In the last fifteen years, there has been a Renaissance in the art of cheese making around the world. Great new cheeses, but also classical cheeses vying to be rediscovered and broaden their markets. Annual international competitions like the World Cheese Awards or the International Cheese Awards not forgetting the World Championship Cheese Contest held in the US have also helped to raise cheese to a new level amongst food lovers.
So my advice whenever you travel is to try the local cheese, you might just make your own discovery. Of course, not everyone has the time or resources to travel, but the internet brings the world to you. Recently, I was sent four Italian artisanal cheeses to try and here are my thoughts.
Gorgonzola Piccante Gran Riserva DOP
Gorgonzola Piccante is made from pasteurised cow’s milk, and this particular one comes from a small artisanal dairy in Piedmont. This dairy only produces this spicy version of this famous blue cheese. Sharper and firmer than the ‘dolce’ version of Gorgonzola, this cheese is straw coloured with more blue veins. Creamier than Stilton, but just as strong, the Gorgonzola Piccante is aromatic and intense and has been matured for 120 days.
It was not a spicy as I presume by the name, it was much more subtle and thus allowed the full flavour to tantalise the taste buds.
A tasting with two different jams; a lime jam and a red onion jam helped to focus on different flavour notes within the cheese. The lime cuts through some of the richness and gives a cleaner taste. The red onion is a rounder flavour that embraces the cheese.
I would also definitely recommend you drink a little Chianti Classico with this cheese because it adds flavour but is a light enough red wine that doesn’t overpower the cheese and dull the complexity of the cheese.
Delicious served simply with warm bread or paired with fig or citrus fruit jams, Tropea onion jam or Acacia honey. Great too crumbled into a salad (such as pear and rocket) and drizzled with sherry wine vinegar dressing. With regard to wine, I recommend this cheese with our Chianti Classico, with a sweet white wine or even a rose.
Asiago Stravecchio DOP
This is an aged Asiago cheese (Asiago stravecchio DOP is the more ripened version of Asiago) from the Veneto region. Matured for one year, it is a semi-hard cheese, made from pasteurised cow’s milk. Asiago is strong and intensely flavoured and slightly sharp but creamy at the same time. It has an amber paste with very small holes and crumbly texture.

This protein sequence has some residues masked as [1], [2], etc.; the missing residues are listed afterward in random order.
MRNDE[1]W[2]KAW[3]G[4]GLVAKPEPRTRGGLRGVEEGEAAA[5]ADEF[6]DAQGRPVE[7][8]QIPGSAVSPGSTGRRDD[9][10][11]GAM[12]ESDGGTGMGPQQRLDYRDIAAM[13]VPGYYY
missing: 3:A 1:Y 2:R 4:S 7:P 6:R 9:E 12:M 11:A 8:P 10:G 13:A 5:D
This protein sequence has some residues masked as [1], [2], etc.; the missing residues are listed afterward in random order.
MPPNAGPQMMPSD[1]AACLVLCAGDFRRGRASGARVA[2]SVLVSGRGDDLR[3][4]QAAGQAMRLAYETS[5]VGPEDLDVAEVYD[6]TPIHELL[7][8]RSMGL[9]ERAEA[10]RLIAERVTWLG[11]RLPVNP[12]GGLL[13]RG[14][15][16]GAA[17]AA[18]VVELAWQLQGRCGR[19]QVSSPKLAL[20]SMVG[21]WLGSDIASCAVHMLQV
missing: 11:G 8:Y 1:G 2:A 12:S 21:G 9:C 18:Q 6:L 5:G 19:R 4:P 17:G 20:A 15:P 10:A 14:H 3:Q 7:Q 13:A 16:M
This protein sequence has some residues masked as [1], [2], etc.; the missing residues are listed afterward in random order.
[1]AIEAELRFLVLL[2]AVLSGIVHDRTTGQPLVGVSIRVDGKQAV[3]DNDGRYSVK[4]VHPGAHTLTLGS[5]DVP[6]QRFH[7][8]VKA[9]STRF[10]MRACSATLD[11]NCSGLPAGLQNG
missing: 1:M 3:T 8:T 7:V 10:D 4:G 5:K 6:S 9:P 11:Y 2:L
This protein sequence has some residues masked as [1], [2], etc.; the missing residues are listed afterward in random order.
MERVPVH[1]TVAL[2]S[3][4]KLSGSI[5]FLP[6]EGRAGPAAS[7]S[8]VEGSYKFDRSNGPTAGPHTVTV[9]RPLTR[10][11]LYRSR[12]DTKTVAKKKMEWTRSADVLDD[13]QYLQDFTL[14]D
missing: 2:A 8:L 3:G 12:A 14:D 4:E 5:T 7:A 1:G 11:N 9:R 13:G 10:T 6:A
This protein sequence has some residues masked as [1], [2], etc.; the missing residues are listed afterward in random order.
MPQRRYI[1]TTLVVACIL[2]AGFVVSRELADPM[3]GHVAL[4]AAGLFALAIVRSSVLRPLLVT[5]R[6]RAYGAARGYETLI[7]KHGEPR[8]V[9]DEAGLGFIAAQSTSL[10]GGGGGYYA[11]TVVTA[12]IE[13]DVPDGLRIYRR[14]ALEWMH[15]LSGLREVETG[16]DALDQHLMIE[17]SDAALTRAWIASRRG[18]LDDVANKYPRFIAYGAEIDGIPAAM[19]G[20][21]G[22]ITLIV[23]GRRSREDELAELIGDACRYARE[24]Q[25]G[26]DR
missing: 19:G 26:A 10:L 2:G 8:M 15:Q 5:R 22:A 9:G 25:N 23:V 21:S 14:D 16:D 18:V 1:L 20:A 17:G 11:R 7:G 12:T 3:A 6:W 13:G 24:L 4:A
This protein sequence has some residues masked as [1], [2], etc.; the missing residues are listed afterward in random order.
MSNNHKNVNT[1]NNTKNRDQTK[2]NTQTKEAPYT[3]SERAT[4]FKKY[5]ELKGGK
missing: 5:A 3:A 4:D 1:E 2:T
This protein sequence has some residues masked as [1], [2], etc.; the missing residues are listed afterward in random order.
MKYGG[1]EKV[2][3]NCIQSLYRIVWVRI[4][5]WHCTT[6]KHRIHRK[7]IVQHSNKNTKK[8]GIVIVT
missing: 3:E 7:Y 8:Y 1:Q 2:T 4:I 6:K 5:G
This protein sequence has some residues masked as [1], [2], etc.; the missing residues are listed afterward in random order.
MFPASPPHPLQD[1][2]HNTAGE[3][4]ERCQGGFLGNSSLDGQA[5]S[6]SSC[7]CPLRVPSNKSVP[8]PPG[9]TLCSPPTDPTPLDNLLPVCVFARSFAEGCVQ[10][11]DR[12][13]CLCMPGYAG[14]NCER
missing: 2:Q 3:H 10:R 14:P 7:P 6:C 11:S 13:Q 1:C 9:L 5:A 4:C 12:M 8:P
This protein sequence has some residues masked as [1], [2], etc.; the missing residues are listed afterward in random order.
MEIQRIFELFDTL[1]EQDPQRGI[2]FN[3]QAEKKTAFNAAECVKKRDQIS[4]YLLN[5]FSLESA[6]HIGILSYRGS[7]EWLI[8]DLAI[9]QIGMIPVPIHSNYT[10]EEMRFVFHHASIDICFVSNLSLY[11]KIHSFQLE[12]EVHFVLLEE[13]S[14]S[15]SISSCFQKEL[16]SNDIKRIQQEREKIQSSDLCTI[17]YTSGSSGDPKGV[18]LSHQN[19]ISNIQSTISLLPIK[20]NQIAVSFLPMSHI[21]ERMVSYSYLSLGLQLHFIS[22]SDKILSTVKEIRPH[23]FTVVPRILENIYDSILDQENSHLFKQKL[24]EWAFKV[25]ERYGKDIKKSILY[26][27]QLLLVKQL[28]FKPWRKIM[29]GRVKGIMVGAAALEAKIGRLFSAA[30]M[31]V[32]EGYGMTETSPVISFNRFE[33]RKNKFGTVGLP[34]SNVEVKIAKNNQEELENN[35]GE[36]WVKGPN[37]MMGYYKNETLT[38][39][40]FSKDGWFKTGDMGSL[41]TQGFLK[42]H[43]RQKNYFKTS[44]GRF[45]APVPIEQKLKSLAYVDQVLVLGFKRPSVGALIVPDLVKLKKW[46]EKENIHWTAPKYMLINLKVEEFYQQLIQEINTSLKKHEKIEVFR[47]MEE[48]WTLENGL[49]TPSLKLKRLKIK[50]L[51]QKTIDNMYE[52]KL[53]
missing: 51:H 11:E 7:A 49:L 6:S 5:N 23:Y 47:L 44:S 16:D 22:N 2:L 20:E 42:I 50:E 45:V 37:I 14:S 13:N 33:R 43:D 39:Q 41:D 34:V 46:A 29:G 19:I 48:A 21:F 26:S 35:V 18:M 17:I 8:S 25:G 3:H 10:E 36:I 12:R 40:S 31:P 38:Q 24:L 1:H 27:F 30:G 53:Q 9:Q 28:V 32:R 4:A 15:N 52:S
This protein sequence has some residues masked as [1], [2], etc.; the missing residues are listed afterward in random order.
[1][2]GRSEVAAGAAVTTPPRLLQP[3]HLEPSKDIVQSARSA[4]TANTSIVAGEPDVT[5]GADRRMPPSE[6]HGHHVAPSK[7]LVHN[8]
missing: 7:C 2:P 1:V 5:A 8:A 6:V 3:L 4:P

This is an excellent table cheese which pairs well with fresh figs and pears as well as fig and pear preserves and spicier mustards. It also goes well with full-bodied red wines such as Barbera. A great choice for cooking too, this moist, supple cheese can be grated or cubed into your recipes.
Pecorino Romano Borgo Antico
Aside from Parmesan, Pecorino Romano is perhaps the most well know Italian cheese outside of Italy. Pecorino Romano cheese, whose method of production was first described by Latin authors like Varro and Pliny the Elder about 2,000 years ago, was first created in the countryside around Rome (Lazio region). Its long-term storage capacity led it to be used for merchant Roman legions rations. A daily ration of 27 grams was established to be given to the Legionaries, as a supplement to the bread and farro soup. This cheese gave back strength and vigour to tired soldiers giving energy and is easy to digest, so it featured heavily in Roman cuisine. This particular Pecorino has been made with raw sheep’s milk (giving it an authentic rural taste) and aged in ancient vaults. It is a hard, ivory coloured cheese, salty and sharp and leaves a long, full mineral-rich finish in the mouth.
Excellent eaten as a table cheese, Pecorino pairs well with chilli pepper jam, citrus fruit marmalades such as citron and bergamot and also mustard fruits or really ripe figs with honey. It is also often grated onto many pasta dishes. As for the right wine to accompany this cheese I suggest a bold red such as Negroamaro (not very well know but easily available in the UK and US) or Chianti.
Given its crumbly appearance, I was quite surprised this find this cheese is made from cow’s milk. This one of the most important and esteemed Italian cheeses and considered the ‘King of Cheese’ in its native Piemont, Castelmagno dates back to 1277.
It was the first cheese in Italy to be awarded DOP status. This is a pressed curd farmhouse cheese which is produced from raw cow’s milk which must come from a very small, designated area in the province of Cuneo.
It is quite difficult to track down in the UK. Semi-hard, dense and crumbly, this cheese gets stronger and spicier as it ages. Castelmagno has been matured for 120 days and has a unique, characteristic flavour. It is mild and nutty and has an earthy aroma.
Wonderful as a table cheese served with Acacia honey, or a honey that has either citrus or herb notes. Passito wine jelly is another expensive treat to serve with this cheese. Castelmagno is used in many of Piedmont’s regional specialities such as Risotto or gnocchi al Castelmagno. It also works well in summer salads with black cured olives*, ripe tomatoes and crispy pancetta. As for my wine recommendations, I think this delicious and interesting cheese is best enjoyed with a robust red wine such as Primitivo, Barolo or Brunello di Montalcino.
I enjoyed all four of these quality artisanal cheeses I was sent, but I would like to give a special mention to the Gorgonzola Piccante Gran Riserva DOP, this is a cheese I would urge my readers to seek out and try for yourself.
*Cured black olives are cured first with salt and then the salt is removed and then they finish the curing process in oil, sometimes herb infused oil. This process preserves a wonderful earthy olive taste plus additional flavours in the oil (herbs, chillies, or even spices such as cumin).
Special Thanks to the people over at Vorrei for kindly supplying the cheeses I reviewed